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Shield volcano

A shield volcano is a volcano that, because of its domical shape, resembles a warrior's shield. Shield volcanoes are formed by lava of low viscosity that flows easily; consequently, the volcanic dome is built up over time by flow after flow of fluid basaltic lava that issues from vents or fissures on the surface of the volcano. Because of the fluidity of the lava, major explosive eruptions do not occur. The most severe explosions occur if water enters a vent.

Many of the largest volcanoes on earth are shield volcanoes. The largest in the world is Mauna Loa on the Big Island of Hawaii, but there are many other shield volcanoes, for example in Washington State, in Oregon, and in the Galapagos Islands.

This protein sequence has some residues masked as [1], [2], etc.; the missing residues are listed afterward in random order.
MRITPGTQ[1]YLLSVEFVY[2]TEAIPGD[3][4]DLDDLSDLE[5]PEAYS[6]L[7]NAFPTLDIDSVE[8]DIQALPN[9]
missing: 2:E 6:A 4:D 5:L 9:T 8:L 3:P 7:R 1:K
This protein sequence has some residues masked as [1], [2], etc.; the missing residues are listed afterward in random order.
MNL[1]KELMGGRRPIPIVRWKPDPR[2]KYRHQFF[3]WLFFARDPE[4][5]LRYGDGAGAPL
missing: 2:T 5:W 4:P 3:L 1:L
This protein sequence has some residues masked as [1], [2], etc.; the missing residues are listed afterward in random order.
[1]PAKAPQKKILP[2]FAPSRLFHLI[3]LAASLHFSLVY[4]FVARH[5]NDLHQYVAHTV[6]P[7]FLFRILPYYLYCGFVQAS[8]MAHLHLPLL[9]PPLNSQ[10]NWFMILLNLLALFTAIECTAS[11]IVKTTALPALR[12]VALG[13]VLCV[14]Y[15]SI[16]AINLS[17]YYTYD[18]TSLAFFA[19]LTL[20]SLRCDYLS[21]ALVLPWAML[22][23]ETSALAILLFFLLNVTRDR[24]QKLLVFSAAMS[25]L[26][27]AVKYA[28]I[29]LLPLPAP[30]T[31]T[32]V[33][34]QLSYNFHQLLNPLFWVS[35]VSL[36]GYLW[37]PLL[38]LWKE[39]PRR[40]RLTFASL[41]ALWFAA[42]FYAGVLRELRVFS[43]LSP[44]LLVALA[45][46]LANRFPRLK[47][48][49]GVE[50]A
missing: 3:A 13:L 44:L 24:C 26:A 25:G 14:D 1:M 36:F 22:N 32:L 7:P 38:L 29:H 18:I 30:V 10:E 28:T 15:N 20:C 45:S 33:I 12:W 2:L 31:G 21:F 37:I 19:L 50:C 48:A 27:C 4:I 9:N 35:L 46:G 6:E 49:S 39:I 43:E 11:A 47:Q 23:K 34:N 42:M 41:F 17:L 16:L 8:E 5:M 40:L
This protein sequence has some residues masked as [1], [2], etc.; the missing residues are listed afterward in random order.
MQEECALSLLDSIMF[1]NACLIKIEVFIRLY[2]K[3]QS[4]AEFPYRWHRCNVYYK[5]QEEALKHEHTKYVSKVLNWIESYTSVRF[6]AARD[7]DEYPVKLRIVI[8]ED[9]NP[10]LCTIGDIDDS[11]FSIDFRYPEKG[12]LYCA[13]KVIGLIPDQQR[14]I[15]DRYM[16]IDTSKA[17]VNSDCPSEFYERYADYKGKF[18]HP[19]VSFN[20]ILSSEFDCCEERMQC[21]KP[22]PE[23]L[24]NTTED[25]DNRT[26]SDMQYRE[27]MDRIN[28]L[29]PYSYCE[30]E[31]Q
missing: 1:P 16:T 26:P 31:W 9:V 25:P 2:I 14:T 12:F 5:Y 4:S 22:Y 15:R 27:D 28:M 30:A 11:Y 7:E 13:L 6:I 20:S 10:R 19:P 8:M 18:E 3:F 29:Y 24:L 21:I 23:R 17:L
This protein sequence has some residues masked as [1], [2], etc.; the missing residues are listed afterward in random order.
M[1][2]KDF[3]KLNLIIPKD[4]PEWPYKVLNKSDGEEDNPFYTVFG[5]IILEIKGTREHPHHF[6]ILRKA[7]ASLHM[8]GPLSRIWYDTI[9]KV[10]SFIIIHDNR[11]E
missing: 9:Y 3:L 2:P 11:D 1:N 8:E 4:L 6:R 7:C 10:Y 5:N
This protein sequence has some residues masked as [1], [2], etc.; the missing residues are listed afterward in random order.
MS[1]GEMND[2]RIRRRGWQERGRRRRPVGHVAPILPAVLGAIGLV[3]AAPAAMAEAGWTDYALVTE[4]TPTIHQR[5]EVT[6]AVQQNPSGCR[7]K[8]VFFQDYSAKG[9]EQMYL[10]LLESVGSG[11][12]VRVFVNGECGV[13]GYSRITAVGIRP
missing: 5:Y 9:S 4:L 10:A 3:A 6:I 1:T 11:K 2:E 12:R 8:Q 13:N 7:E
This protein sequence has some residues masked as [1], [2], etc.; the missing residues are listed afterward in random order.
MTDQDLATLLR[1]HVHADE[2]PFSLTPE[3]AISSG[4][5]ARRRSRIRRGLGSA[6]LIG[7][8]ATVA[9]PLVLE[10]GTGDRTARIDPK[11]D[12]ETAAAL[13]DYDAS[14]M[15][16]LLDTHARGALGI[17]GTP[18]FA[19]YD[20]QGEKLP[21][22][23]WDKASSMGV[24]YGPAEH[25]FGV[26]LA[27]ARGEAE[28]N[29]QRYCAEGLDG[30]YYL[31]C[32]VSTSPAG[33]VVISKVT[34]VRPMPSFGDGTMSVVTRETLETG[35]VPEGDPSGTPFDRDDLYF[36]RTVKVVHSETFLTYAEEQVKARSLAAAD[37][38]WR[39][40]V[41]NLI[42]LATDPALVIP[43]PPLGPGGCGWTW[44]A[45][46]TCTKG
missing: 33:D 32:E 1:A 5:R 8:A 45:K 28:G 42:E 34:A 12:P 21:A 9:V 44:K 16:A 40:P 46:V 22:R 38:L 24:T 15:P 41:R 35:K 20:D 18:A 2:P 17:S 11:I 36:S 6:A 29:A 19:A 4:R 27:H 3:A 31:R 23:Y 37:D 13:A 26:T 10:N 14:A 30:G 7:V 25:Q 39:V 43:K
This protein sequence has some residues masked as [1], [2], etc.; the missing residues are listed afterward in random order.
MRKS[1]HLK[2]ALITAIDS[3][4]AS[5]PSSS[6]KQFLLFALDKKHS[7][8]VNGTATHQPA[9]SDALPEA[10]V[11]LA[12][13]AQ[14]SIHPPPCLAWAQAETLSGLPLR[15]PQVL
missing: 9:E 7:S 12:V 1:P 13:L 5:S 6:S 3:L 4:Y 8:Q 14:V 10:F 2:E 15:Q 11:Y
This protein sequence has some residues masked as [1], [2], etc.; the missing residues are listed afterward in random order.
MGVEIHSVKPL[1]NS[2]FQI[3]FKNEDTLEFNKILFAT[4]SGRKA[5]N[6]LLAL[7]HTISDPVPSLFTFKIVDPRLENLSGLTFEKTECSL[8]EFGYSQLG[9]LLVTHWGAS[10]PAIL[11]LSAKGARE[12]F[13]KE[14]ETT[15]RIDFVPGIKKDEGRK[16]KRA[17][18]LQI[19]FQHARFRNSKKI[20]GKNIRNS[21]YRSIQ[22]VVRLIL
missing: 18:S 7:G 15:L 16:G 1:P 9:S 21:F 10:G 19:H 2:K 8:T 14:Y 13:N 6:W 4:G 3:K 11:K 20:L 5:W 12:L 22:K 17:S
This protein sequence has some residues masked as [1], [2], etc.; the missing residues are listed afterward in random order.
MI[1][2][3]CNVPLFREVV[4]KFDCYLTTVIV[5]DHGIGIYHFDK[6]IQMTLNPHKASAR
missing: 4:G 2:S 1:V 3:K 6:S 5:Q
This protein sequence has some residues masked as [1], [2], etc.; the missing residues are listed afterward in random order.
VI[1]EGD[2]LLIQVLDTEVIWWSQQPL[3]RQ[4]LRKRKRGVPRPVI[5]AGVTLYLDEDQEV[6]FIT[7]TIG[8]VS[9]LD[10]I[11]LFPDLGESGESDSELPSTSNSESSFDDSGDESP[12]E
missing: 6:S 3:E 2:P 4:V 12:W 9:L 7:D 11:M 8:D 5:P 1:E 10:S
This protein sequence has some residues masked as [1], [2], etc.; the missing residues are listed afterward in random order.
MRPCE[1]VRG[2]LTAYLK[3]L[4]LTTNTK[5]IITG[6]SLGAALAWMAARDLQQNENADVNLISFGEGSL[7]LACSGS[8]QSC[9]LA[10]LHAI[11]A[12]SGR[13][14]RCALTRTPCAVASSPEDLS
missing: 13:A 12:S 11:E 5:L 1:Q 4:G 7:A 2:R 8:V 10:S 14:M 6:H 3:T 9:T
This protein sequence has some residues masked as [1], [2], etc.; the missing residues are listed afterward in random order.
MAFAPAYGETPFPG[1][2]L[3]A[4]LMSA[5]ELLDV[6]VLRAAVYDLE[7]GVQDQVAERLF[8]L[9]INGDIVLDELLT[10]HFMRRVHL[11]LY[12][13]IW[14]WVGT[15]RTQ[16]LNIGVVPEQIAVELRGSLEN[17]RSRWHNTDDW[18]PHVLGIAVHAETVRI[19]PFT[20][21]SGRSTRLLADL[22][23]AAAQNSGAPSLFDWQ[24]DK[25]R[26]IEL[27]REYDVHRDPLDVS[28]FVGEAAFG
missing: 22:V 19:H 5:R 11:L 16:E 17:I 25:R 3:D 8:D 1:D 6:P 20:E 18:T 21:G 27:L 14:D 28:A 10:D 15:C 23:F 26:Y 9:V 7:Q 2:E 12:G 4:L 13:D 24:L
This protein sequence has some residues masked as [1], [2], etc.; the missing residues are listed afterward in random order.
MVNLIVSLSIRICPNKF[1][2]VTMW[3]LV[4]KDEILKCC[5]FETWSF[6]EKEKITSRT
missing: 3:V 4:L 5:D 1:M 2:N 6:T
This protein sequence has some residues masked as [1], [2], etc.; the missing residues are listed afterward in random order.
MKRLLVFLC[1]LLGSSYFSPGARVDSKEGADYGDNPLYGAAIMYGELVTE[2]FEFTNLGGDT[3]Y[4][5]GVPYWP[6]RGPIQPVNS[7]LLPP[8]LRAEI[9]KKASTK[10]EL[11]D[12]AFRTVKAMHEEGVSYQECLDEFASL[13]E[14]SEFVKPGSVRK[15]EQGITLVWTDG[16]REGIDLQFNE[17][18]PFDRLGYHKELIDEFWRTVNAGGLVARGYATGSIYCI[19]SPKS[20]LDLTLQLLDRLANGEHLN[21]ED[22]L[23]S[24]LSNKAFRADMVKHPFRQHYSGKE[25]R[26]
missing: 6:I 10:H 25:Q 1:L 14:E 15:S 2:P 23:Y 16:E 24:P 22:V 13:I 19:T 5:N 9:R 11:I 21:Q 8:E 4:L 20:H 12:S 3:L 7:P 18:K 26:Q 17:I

Most volcanic activity is associated with tectonic activity (the movement of the earths plates), with the majority of the activity occurring underwater in the mid-oceanic subduction zones. The Hawaiian volcanoes, e.g. Mauna Loa, are an exception to that rule occurring as they do in a mid-plate location where there is a hot spot in the Earth's crust.

There are shield volcanoes on other planets. For example, the shield volcanoes on Mars are higher and more massive than their equivalents on earth. On Earth, as most volcanoes are moving away from the source of their magma, the volcanoes grow less massive than would otherwise be the case. A suitable example would be the Hawaiian volcanoes where the Pacific Plate, which is slowly moving to the northwest, moves the volcanoes over the hot spot.